Pacific Diazo Products Inc. Fontana - Executive Summary
CORPORATE COMMITMENT TO THE COMMUNITY |
Pacific Diazo Products Inc. (Pacific Diazo) receives and supplies ammonia in various forms and containers to ammonia users within the wholesale and retail industrial work sectors. Its products are used by architects and by the blueprint industry, by firms which have combustion systems but want to reduce NOx emissions, and by the janitorial and facility cleaning industry. Pacific Diazo works only with companies which themselves commit to transport, store, use, and handle ammonia responsibly and shall do so itself.
Pacific Diazo is committed to providing:
1) A safe working environment for its employees,
2) A safe living environment for all of the people, including the youngest and oldest inhabitants, and a safe ecology for plants and animals, in each community in which its facilities are located.
The process performed at the Fontana facility of Pacific Diazo which is regulated by the U. S. EPA Risk Management Program is:
The receipt, storage, and s
ale of anhydrous ammonia, the use of anhydrous ammonia to make various concentrations (between 19% and 30%) of aqueous ammonia as well as the receipt, storage, and sale of aqueous ammonia.
Pacific Diazo is committed to ensuring process safety in its operations. All risk management component elements are integrated together. They are implemented on an ongoing basis. All employees understand their responsibilities, the company's internal and external lines of responsibility, and how to communicate within the company and to the external community.
Pacific Diazo herein restates its policy commitment to reviewing, and as needed, revising the current Accidental Release Prevention and Emergency Response documentation and programs in force at the facility. If there is a staff, procedure, regulated hazardous material, or equipment change at the facility, the revision guidelines issued by the cognizant agencies shall be followed. Any revisions made will be promptly communicated to the c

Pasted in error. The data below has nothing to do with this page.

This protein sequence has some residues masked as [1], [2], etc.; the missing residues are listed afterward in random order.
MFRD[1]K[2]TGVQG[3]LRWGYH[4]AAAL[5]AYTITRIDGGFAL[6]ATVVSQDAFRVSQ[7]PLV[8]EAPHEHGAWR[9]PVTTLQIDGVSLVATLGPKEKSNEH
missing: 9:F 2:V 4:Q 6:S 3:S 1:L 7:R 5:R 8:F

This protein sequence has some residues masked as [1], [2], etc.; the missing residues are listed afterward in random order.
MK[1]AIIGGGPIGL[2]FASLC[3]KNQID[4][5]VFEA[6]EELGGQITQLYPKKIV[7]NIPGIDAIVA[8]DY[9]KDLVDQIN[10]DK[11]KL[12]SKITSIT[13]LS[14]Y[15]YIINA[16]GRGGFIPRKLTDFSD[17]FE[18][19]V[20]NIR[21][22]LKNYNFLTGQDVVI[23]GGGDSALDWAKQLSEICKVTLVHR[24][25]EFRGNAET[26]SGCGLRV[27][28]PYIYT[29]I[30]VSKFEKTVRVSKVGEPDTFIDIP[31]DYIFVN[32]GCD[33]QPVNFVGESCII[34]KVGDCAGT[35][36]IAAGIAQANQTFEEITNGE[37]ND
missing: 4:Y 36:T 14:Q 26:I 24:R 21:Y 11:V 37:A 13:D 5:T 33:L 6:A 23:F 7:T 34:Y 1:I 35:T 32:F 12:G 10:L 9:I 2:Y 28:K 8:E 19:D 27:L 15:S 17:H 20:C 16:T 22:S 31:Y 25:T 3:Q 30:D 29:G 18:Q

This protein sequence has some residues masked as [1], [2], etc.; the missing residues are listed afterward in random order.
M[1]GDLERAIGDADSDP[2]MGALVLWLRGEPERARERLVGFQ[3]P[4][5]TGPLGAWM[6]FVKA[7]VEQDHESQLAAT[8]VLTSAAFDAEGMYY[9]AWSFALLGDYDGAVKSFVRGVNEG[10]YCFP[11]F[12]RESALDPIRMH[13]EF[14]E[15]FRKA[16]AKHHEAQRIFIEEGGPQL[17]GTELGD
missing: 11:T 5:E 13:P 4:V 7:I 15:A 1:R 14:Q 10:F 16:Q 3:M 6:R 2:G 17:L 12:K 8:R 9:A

ognizant regulatory and Emergency Response agencies. (For example: to the San Bernardino County Fire Department, the Region VI Local Emergency Response Committee, and the U.S. EPA.)
In this summary; 1) We accept the public as a legitimate partner in safety concerns; 2) We shall listen to all expressed concerns; 3) We shall show that we have planned carefully to minimize the public's concerns; and 4) We are willing to be evaluated and to address any concerns which we have not yet met.
Pacific Diazo occupies the two rear buildings of an eight building site located at 6183 Sierra Drive; Fontana, CA, about 0.5 mile NE of the intersection of Highland Avenue (Highway 30) and Sierra Avenue. Pacific Diazo occupies Buildings 7 and 8, the two furthest from Sierra Avenue. (The distance to Sierra Avenue is approximately 0.2 mile.) The anhydrous ammonia tank is located in the rear of Building 8, the furthest building from Sierra Avenue. The aqueous ammonia tanks and the am
monia converter (i.e., which converts from anhydrous ammonia to aqua ammonia or which dilutes aqua ammonia) are located between the two buildings. The buildings are used for storage of filled and empty containers, offices, rest rooms, and small quantities of related sanitation and maintenance supplies.
WHAT WE DO AND HOW WE DO IT
Pacific Diazo receives, stores, and distributes anhydrous ammonia and aqua ammonia. Bulk shipments of anhydrous ammonia and aqua ammonia are received. DOT-approved cylinders of anhydrous ammonia are filled and sold to clients. All aqua ammonia containers used are DOT-approved. These include: totes, drums, carboys, and plastic bottles. The filled containers are distributed to ammonia users such as blueprint firms, architects, and janitorial firms. Bulk deliveries of aqua ammonia are also made to specific Pacific Diazo customers.
Pacific Diazo's Safety Standards, Practices, and Procedures meet or exceed those required by the U.S. EPA, OSHA, Cal-OSHA. Th
e equipment used at the Fontana facility meets or exceeds the standards of every organization which regulates or sets standards on tanks, valves, lines, detection devices, electrical equipment, and mechanical equipment for use with anhydrous or aqua ammonia. Delivery vehicles and drivers of Pacific Diazo as well as those of suppliers and customers of Pacific Diazo are required to fulfill the safety standards, practices, and procedures of Pacific Diazo and to have the on-truck safety equipment required by Pacific Diazo's Standard Operating Procedures.